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Original research
Extreme diurnal temperature range and cardiovascular emergency hospitalisations in a Mediterranean region
  1. Anna Ponjoan1,2,
  2. Jordi Blanch1,
  3. Lia Alves-Cabratosa1,
  4. Ruth Martí Lluch1,2,
  5. Marc Comas-Cufí1,
  6. Dídac Parramon1,3,
  7. Maria M García-Gil1,
  8. Rafel Ramos1,4,
  9. Irene Petersen5,6
  1. 1 Vascular Health Research Group (ISV-Girona), Institut Universitari d’Investigació en Atenció Primària Jordi Gol (IDIAPJGol), Girona, Catalonia, Spain
  2. 2 Department of Vascular Health, Biomedical Research Institute Girona (IDIBGI), Girona, Catalonia, Spain
  3. 3 Centre d’Atenció Primària Santa Clara. Gerència d’Àmbit d’Atenció Primària Girona, Institut Català de la Salut, Girona, Catalunya, Spain
  4. 4 Department of Medical Sciences, School of Medicine, University of Girona, Girona, Spain
  5. 5 Department of Primary Care and Population Health, University College London, London, London, UK
  6. 6 Department of Clinical Epidemiology, Aarhus Universitet, Aarhus, Denmark
  1. Correspondence to Dr Anna Ponjoan, Vascular Health Research Group (ISV-Girona), Institut Universitari d’Investigació en Atenció Primària Jordi Gol (IDIAP Jordi Gol), Girona, Catalonia, Spain; aponjoan{at}


Objectives The impact of extreme diurnal temperature range (DTR) on cardiovascular morbidity in Mediterranean regions remains uncertain. We aimed to analyse the impact of extreme low DTR (stable temperature) or high DTR (changeable temperature) on cardiovascular hospitalisations in Catalonia (Southern Europe).

Methods We conducted a self-controlled case series study using whole-year data from the System for the Development of Research in Primary Care database and 153 weather stations from the Catalan Meteorological Service. The outcome was first emergency hospitalisation. Monthly DTR percentiles were used to define extreme DTR as low (DTR <the 5th percentile) and high (DTR>95th percentile). We assessed two effects: same-day (1-day exposure, coinciding with the extreme DTR episode) and cumulative (3-day exposure, adding two subsequent days). Incidence rate ratios (IRR) were calculated adjusted by age, season and air pollution. Stratified analyses by gender, age or cardiovascular type and regions are provided.

Results We computed 121 206 cardiovascular hospitalisations from 2006 to 2013. The IRR was 1.032 (95% CI 1.005 to 1.061) for same day and 1.024 (95% CI 1.006 to 1.042) for cumulative effects of extreme high DTR. The impact was significant for stroke and heart failure, but not for coronary heart disease. Conversely, extreme low DTR did not increase cardiovascular hospitalisations.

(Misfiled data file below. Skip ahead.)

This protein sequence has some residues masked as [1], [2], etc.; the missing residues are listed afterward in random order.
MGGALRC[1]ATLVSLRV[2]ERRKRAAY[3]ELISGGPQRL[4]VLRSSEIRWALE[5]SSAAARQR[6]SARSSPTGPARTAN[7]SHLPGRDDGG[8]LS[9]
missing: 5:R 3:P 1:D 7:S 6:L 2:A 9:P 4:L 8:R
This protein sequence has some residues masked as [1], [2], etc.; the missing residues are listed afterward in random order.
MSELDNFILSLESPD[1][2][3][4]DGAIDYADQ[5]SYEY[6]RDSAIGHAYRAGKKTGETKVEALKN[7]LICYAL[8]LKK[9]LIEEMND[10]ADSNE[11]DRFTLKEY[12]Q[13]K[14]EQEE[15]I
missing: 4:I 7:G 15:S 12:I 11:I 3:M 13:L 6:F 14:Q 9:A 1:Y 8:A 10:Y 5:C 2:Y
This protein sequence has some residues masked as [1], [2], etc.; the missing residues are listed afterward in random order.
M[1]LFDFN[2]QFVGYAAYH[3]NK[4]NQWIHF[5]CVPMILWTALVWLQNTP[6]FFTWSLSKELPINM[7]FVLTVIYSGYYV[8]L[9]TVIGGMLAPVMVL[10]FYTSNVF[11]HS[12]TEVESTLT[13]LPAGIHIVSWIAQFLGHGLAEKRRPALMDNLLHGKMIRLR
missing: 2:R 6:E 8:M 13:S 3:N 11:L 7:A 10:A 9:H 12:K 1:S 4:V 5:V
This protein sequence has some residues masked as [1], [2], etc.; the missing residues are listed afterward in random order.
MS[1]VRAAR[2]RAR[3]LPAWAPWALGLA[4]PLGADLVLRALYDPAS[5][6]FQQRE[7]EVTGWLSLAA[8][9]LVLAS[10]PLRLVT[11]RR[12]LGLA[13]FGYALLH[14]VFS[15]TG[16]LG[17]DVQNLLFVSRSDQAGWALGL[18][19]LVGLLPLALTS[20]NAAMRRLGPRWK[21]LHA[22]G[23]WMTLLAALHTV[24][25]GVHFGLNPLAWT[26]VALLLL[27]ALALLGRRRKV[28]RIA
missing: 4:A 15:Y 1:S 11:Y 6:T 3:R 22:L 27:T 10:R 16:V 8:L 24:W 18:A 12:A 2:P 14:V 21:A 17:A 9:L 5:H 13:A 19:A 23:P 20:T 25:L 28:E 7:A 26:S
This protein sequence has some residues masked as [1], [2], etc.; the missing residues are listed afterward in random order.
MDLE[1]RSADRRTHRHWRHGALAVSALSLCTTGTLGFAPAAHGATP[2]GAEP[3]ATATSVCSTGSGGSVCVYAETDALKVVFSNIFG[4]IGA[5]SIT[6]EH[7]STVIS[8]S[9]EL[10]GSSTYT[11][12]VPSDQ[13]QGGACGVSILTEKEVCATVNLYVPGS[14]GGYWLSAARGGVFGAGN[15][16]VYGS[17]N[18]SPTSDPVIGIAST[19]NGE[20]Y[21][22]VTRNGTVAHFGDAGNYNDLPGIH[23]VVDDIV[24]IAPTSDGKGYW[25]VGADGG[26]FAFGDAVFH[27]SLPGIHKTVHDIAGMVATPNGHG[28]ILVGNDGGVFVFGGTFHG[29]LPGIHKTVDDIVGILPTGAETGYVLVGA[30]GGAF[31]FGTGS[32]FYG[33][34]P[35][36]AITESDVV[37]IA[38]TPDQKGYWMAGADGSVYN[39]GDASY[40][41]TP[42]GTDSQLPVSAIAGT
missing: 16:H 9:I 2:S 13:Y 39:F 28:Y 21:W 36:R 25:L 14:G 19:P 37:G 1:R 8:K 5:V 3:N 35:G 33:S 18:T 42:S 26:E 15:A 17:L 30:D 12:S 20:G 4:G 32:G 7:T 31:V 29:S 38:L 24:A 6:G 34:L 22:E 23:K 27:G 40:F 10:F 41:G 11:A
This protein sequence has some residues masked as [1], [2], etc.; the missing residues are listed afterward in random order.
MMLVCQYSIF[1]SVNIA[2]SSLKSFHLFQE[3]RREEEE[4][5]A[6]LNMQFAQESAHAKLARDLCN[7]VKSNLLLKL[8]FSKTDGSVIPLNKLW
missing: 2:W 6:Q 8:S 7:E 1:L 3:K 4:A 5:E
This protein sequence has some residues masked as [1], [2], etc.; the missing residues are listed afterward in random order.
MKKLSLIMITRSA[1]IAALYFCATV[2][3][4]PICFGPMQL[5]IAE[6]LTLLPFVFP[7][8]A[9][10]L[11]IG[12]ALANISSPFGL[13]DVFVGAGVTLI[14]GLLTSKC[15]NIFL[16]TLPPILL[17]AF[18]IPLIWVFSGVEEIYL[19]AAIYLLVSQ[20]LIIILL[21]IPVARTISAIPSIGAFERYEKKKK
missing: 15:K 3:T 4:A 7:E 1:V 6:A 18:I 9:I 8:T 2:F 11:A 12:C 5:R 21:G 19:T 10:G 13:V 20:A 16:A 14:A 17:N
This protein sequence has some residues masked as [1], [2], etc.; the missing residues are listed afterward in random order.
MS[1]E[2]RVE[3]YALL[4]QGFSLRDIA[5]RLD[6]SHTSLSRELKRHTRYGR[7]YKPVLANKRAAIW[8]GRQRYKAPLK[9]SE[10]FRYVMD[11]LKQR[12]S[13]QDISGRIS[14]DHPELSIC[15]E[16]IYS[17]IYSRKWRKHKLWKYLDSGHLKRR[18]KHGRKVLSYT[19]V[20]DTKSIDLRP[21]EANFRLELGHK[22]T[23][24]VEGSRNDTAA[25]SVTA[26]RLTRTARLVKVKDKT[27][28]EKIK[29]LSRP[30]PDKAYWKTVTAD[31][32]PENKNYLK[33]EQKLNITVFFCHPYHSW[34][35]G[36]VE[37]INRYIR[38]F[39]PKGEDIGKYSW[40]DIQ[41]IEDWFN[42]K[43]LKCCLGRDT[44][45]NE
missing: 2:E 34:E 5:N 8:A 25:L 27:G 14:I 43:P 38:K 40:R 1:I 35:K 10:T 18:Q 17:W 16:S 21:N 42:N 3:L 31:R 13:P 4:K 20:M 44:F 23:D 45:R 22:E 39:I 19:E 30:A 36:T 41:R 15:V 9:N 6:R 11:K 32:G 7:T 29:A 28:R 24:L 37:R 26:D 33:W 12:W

Conclusions Extreme high DTR increased the incidence of cardiovascular hospitalisations, but not extreme low DTR. Same-day effects of extreme high DTR were stronger than cumulative effects. These findings contribute to better understand the impact of outdoor temperature on health, and to help defining public health strategies to mitigate such impact.

  • climate
  • epidemiology
  • cardiovascular
  • health promotion

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  • Contributors IP and RR conceived of the presented idea. AP and IP designed the study. DP and RM obtained data from different data sources. JB and MC-C performed the statistical analyses. DP and LA-C searched relevant bibliography. AP wrote the manuscript with support from LA-C, RML and MMG-G. All authors contributed to the interpretation of the results and approved the manuscript.

  • Funding This work was supported by the Daniel Bravo Private Foundation, the Agency for Management of University and Research Grants (AGAUR) and from Carlos III Health Institute of the Ministry of Economy and Competitiveness (Spain) through the Network for Prevention and Health Promotion in Primary Care (redIAPP, RD12/0005/0002), cofinanced with European Union Health Institute/European Regional Development Fund (ERDF).

  • Competing interests None declared.

  • Patient consent for publication Not required.

  • Ethics approval This study has the approval of the Ethics Committee from the Jordi Gol Research Institute (IDIAPJGol) (reference: P15/105).

  • Provenance and peer review Not commissioned; externally peer reviewed.

  • Data availability statement No data are available. The datasets generated during and/or analysed during the current study are not publicly available due to legal reasons related to data privacy protection. Information on how to submit an application for gaining access to SIDIAP data is available at To request access to the analyses scripts, please contact the corresponding author.